Tanks were used, as a rule, not massively, but slightly used maneuverability and firepower. Fire from tanks was conducted mainly at limited range. Using the Iraqi tanks in the defense to fire strikes on the enemy led to the rapid deterioration of the tank guns.
In the offensive tanks acted as a rule, without infantry support, which increased the percentage of their losses due to antitank rocket propelled grenades. Both sides experienced significant difficulties in crossing water hazards, as well as restoration of damaged armored vehicles.
Along with this, there were some positive examples of effective use of tank units. At the beginning of the conflict, Iraqi tank battalion, armed with T-72s, in the fleeting battle near the CESR-Shirin completely defeated an Iranian Tank Battalion with "Chieftain" tanks, without incurring losses.
Both sides - Iraq and Iran - noted the undoubted advantages of the Soviet armored vehicles. So, one of the highest Iranian officers Afzali in June 1981 praised the Soviet T-72 tank: "The T-72 has the maneuverability and firepower that British tanks" Chieftain "do not go to any comparison with it. Iran has no effective means of dealing with the T-72. " About the same evaluation was awarded the tank and the results of the battles at Basra in July 1982, Iranian officers also noted a high reliability and ease maintenance of captured Iraqis Soviet tanks compared to the tanks of American and British production.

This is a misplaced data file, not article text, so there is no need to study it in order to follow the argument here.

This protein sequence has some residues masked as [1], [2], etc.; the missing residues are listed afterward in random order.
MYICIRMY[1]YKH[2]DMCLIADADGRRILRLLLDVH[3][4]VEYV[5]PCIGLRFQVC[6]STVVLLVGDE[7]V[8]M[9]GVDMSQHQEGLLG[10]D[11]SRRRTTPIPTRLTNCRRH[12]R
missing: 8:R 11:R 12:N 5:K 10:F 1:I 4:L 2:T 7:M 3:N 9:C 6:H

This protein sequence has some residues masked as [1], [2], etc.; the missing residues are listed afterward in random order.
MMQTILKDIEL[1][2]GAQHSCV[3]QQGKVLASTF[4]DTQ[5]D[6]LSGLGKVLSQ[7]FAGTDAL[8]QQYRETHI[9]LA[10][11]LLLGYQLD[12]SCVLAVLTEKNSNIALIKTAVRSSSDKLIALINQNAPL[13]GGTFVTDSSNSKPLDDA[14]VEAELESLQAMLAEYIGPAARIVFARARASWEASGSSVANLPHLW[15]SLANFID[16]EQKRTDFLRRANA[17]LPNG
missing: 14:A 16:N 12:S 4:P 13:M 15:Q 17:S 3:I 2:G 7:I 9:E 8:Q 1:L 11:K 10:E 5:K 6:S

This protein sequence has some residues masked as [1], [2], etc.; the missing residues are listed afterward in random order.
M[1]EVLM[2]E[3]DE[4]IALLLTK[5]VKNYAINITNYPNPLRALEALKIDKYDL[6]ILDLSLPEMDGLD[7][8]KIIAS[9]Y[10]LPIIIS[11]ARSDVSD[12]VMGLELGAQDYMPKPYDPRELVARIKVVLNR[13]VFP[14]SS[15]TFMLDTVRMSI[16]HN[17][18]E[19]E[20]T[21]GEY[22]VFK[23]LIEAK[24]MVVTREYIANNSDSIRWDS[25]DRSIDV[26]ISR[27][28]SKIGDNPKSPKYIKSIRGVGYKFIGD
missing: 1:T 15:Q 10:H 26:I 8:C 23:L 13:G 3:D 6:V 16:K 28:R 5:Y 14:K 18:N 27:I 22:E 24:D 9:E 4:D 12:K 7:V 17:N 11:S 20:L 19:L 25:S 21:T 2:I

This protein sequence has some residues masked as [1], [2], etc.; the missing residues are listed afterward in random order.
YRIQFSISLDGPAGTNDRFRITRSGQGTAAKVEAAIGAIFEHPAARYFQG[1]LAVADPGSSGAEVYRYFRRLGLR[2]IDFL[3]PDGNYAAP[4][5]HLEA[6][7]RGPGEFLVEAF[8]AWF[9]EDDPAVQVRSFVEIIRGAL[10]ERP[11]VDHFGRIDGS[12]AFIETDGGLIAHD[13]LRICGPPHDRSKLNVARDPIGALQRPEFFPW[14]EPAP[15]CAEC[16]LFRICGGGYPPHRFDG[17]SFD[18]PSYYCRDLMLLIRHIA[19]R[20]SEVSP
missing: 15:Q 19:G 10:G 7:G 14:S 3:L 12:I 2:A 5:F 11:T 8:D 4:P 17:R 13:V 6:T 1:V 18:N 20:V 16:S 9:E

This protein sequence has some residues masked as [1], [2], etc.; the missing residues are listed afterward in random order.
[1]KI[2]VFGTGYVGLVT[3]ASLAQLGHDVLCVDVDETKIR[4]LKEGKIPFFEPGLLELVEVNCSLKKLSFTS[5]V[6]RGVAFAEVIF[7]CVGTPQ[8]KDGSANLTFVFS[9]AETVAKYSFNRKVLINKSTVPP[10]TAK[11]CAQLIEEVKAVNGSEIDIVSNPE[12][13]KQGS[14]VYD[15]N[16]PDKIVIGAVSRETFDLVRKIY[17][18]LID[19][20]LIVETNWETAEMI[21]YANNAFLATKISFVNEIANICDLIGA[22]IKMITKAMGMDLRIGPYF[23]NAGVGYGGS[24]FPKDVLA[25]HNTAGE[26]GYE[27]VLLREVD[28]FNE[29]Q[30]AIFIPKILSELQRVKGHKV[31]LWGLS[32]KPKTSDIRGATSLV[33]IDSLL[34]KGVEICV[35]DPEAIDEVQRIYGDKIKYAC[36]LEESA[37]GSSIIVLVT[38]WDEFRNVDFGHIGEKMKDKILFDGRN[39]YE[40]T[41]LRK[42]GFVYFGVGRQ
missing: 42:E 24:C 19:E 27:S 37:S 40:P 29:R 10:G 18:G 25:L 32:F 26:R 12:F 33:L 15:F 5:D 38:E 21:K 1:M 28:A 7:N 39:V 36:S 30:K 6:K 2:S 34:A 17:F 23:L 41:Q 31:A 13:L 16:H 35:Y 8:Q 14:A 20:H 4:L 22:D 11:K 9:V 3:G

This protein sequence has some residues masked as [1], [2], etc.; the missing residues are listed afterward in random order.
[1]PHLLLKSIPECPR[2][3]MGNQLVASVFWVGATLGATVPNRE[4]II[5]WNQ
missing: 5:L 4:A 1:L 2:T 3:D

In particular, a war veteran and commander of a tank company (tanks "Chieftain") Adar Forouzan, recalls that in this period tankers of the regular army could not say anything good about the "Chieftain" tank . Iranian officer writes: "The more I learned about the tank" Chieftain", the more I agree with them." He further said that the most dangerous weapons in Iraq were T-72 tanks, "the Iraqis were partially equipped with the new T-72 tanks. They had good speed and firepower, and their armor protects against RPGs our infantry. T-72 was a very dangerous threat to us."
Then he tells the story of the first clashes with T-72 tanks during the onset of Iran in the region near the Dasht Abbas Dizful in spring 1982. Iraq threw a counter-offensive of T-72 tanks, and the "Chieftain" of Adar Forouzana was immediately shot down: "In my tank hit the MTO exploded fuel vapors, the shock wave blew off the headset. We all jumped out of the tank and fled on foot." This military officer says other cases T-72 superiority over the US and British armored vehicles.